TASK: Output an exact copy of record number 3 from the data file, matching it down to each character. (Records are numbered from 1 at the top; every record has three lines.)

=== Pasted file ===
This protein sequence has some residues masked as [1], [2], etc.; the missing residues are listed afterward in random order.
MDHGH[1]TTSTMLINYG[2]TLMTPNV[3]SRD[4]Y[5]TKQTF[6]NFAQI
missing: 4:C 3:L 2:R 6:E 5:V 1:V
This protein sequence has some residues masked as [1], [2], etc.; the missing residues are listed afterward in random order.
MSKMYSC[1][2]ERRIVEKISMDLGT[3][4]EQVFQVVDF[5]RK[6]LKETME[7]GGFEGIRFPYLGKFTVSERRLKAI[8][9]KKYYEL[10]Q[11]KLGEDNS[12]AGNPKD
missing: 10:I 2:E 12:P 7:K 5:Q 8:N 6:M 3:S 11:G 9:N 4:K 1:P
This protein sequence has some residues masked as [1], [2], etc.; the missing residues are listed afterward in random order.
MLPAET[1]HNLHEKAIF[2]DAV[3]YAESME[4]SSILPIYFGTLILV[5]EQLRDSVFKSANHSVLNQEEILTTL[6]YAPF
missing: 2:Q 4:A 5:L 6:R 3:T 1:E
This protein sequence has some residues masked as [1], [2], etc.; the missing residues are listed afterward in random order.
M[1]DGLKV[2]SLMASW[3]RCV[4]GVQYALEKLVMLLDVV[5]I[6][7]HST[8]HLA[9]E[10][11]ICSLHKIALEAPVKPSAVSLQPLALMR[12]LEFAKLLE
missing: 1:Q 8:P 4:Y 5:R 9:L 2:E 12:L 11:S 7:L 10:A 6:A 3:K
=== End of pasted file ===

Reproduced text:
This protein sequence has some residues masked as [1], [2], etc.; the missing residues are listed afterward in random order.
MLPAET[1]HNLHEKAIF[2]DAV[3]YAESME[4]SSILPIYFGTLILV[5]EQLRDSVFKSANHSVLNQEEILTTL[6]YAPF
missing: 2:Q 4:A 5:L 6:R 3:T 1:E